“And I Love Him”
If you are one of my 8 faithful readers, you may recall that I’ve mentioned Paul McCartney in a previous blog (“The Rock(y) Road to Country Music”) and alluded to my devotion to the Beatles, especially Paul. Let me say right now that I know this was (is) a shallow crush, based on physical attributes. In my defense, I offer this argument: What baby boomer woman of a certain age doesn’t have the Beatles in the soundtrack of her life?
It started when I was eleven watching the Beatles on “The Ed Sullivan Show”—standing in front of a black and white television in the basement of my parents’ home. The rest of the family was upstairs watching on the newer TV. I was alone because I was in trouble (nothing new) and because I didn’t want those people spoiling it for me. I was still in my St. Bernadette’s uniform—blue jumper and white short sleeved blouse with a Peter Pan collar. (It wasn’t a good look for anyone.) The first time the camera zoomed in on the regular features of the cutest Beatle, I was a goner. Throughout my life (so far) I have been drawn to the Irish-Anglo look, brown hair, and a face that shows warmth and self-deprecating humor. Not having dated Paul, I can’t attest to his sense of humor, but my first real boyfriend had a great sense of humor and his first name was James, which is Paul’s first name. Bet you didn’t know that. Anyway, my Jimi (yes, that’s how he spelled it) was also a brown-haired charmer, who thoroughly broke my heart when I was 15.
In 1965 I saw Paul, and the other three, in person when the Beatles performed at D.C. Stadium. In those days, I could name (and sing) every Beatles’ song in three chords. I had the order of the songs on the albums memorized because I had played them so often on my pink and white record player. Seeing the Beatles, even from a distance as was inevitable in a stadium, was so thrilling that I can’t remember it. I mean that the experience was so huge I was just in the middle of it and had no room for storing memories. So while I can’t recall specific moments, I’ll never forget the feeling. I was twelve then and no other concert has ever surpassed the sheer thrill of that one. I wonder sometimes if our iPhones have pushed us back from experiences. I mean it takes you away from the moment to take a picture, tweet a comment, or post your status. You lose the connection and immediacy or at least I do. Over 50 years ago I watched those tiny gods of music on an unadorned wooden stage without big screens or pyrotechnics and listened to probably marginal amplification. But I was there, present, completely overtaken by the sound, the sight, and the wonder. I’ll never forget it.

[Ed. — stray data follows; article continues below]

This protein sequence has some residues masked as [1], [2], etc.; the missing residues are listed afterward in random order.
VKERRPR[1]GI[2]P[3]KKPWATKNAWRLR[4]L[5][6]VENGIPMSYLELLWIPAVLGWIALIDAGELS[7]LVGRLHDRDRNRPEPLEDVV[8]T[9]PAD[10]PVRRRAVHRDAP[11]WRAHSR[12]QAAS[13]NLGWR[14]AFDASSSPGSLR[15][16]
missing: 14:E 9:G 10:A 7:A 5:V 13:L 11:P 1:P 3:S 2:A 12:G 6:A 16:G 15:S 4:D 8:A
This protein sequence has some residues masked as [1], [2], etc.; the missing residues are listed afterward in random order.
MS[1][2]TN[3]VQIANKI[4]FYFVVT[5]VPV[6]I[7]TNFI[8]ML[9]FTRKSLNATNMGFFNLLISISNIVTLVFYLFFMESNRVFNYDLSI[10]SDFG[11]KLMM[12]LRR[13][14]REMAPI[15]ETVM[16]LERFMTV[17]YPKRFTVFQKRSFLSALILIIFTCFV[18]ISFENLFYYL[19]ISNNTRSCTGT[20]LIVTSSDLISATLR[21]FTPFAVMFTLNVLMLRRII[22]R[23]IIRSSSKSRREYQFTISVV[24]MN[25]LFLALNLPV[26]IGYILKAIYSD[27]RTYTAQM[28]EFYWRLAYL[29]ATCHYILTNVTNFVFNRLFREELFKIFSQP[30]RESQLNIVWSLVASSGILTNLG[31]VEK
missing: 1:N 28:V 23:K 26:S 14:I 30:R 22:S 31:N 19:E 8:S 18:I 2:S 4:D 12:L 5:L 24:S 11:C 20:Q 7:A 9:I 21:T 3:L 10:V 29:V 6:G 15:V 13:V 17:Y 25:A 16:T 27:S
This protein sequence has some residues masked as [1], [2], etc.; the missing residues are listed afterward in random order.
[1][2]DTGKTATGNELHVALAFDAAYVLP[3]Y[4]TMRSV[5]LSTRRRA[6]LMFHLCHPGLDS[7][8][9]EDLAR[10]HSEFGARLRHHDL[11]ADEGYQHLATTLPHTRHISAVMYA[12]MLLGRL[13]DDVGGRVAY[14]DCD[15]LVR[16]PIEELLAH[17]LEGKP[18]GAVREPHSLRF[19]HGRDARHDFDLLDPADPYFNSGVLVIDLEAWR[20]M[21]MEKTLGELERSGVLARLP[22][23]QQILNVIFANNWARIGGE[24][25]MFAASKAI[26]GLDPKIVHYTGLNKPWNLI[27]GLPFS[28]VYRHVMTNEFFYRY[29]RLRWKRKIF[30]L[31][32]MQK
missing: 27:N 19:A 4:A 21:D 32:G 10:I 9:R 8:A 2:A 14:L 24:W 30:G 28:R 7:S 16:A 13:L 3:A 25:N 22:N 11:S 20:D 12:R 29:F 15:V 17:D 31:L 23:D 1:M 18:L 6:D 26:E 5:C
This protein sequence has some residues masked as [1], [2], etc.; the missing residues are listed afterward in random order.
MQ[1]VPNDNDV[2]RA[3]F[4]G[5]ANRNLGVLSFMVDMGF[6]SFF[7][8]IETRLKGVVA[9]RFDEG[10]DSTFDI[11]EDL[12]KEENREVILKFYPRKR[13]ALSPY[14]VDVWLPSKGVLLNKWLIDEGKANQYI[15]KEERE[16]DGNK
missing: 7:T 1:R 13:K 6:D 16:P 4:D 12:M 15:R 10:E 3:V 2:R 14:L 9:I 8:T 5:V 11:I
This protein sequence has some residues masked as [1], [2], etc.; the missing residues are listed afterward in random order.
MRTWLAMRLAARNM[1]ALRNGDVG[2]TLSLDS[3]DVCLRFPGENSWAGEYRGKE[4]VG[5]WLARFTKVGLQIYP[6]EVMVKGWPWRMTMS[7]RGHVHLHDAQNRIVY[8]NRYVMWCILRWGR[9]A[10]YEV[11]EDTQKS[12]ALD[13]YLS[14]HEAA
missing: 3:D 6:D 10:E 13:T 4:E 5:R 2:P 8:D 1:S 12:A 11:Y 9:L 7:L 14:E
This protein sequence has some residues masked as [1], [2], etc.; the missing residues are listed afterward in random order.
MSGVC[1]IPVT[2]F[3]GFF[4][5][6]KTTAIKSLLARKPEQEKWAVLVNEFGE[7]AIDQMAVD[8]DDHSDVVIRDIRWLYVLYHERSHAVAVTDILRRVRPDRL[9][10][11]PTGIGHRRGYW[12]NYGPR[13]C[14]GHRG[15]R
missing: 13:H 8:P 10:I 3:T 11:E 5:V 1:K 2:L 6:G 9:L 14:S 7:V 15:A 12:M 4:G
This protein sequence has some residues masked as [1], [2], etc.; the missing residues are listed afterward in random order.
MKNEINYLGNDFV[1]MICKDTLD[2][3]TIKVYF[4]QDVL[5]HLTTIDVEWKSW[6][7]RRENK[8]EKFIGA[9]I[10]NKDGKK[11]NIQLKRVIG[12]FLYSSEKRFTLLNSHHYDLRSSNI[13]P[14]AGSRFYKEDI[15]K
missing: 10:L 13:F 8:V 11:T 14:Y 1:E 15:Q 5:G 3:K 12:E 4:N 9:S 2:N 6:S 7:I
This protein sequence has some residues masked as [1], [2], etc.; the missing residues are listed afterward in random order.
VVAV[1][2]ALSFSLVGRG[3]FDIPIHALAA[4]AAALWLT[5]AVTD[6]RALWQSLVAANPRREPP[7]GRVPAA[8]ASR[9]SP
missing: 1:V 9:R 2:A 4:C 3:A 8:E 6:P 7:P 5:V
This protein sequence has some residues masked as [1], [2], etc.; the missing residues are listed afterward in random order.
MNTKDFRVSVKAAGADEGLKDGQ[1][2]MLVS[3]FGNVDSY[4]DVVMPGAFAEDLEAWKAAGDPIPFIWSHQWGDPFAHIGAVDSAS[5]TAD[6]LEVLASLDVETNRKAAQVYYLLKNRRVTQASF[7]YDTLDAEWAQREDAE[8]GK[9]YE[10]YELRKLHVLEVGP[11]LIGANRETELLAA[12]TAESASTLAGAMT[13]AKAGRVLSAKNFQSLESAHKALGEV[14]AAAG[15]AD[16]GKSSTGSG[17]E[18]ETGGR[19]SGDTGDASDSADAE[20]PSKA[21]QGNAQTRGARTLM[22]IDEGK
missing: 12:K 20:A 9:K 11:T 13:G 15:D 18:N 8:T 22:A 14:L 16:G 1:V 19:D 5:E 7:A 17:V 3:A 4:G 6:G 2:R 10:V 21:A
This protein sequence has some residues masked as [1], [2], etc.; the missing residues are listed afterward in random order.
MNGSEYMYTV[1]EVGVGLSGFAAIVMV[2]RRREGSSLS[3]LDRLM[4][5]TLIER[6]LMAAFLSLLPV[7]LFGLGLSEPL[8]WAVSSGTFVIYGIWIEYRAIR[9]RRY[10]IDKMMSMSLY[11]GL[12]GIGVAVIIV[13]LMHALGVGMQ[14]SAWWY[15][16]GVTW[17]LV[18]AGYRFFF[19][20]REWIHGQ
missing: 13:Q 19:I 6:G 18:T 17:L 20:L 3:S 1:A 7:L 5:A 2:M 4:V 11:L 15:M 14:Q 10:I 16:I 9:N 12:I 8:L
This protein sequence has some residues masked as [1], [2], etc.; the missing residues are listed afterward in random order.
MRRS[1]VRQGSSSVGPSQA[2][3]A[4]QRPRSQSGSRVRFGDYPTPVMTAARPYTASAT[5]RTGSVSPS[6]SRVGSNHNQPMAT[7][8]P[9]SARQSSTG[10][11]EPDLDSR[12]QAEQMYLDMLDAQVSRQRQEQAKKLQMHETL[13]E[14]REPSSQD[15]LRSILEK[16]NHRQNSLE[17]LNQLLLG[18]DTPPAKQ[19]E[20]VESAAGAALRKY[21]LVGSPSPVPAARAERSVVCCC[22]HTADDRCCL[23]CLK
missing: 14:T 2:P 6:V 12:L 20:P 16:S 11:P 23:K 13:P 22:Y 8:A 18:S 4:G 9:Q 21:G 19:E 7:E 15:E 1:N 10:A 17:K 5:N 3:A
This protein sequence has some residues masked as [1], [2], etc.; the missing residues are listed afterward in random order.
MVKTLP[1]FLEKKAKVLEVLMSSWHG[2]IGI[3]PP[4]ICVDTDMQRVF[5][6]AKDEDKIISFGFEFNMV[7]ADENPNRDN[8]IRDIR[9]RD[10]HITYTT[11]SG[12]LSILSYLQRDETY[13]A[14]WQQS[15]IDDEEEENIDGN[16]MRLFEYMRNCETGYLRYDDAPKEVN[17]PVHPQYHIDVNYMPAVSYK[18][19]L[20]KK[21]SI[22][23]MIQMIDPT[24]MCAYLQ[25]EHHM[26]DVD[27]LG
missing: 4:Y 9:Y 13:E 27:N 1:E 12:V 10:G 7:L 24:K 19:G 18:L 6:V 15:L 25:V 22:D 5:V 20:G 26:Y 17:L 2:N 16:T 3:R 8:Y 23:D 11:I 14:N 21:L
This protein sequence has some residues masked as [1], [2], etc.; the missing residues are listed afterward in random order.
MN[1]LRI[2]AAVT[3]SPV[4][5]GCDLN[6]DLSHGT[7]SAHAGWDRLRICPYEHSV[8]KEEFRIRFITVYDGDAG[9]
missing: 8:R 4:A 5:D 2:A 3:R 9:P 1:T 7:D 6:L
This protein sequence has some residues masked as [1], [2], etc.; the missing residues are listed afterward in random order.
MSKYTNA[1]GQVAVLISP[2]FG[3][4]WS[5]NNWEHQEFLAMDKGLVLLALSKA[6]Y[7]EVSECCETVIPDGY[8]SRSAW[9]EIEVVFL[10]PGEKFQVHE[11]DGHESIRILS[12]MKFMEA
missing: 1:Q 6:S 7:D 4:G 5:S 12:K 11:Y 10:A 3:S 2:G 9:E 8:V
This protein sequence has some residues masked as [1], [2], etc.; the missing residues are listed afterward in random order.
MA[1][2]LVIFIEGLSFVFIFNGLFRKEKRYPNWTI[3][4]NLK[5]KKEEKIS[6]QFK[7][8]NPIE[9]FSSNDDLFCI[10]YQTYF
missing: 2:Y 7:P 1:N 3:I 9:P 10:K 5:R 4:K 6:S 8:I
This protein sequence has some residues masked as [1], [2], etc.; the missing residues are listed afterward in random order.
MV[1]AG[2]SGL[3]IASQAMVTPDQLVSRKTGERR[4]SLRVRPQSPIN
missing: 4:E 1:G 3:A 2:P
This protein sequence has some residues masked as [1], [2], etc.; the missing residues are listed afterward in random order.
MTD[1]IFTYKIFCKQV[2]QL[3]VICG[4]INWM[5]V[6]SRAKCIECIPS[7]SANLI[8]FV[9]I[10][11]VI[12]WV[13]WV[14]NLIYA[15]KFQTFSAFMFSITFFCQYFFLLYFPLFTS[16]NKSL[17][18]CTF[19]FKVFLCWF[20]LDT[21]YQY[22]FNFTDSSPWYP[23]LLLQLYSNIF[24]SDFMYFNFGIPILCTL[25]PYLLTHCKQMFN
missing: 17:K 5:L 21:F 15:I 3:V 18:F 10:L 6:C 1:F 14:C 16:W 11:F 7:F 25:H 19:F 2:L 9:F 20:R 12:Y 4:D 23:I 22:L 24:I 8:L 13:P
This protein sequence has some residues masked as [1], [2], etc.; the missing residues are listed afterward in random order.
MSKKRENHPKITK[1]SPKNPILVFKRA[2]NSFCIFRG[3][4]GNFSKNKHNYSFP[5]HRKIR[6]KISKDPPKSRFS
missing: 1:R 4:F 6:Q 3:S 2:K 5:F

For a few years, I flirted with devoting my personal Beatlemania to John, the smart and tortured (but not as tortured as George) Beatle. My cousin Sandy and I would cut out and save pictures of our favorite Beatles from teen magazines. She would give me the Johns and I would give her the Ringos. But at home, I had a secret stash of every adorable expression that crossed Paul’s face. Before this gets sickening let me mention that I had a real life, too. I went to college, got married, had a career, got married, had a son, got married. But I always kept my eye on Paul. I liked his post-Beatle music, his nearly 30 year marriage to Linda, his devotion to his children, and his obvious grief at Linda’s passing. He and I lost our spouses in the 90’s—that was a bond. I like that Paul was and is the marrying kind. I especially like that Paul usually marries women who are friends and in an acceptable age group (no twenty year olds, thank you very much).
Flash forward to 2005, when my husband and I saw Paul perform in Sacramento. It was an amazing concert, just as the concert on October 8th was amazing (more on that in the next blog). At one point I took my eyes off the stage and looked at Mike, my self-deprecating and generous husband, with his Irish-Scottish DNA, brown hair (no mullet, thank God), and sometimes brown and sometimes hazel eyes. Yes, the resemblance is definitely there. I’ve come full circle.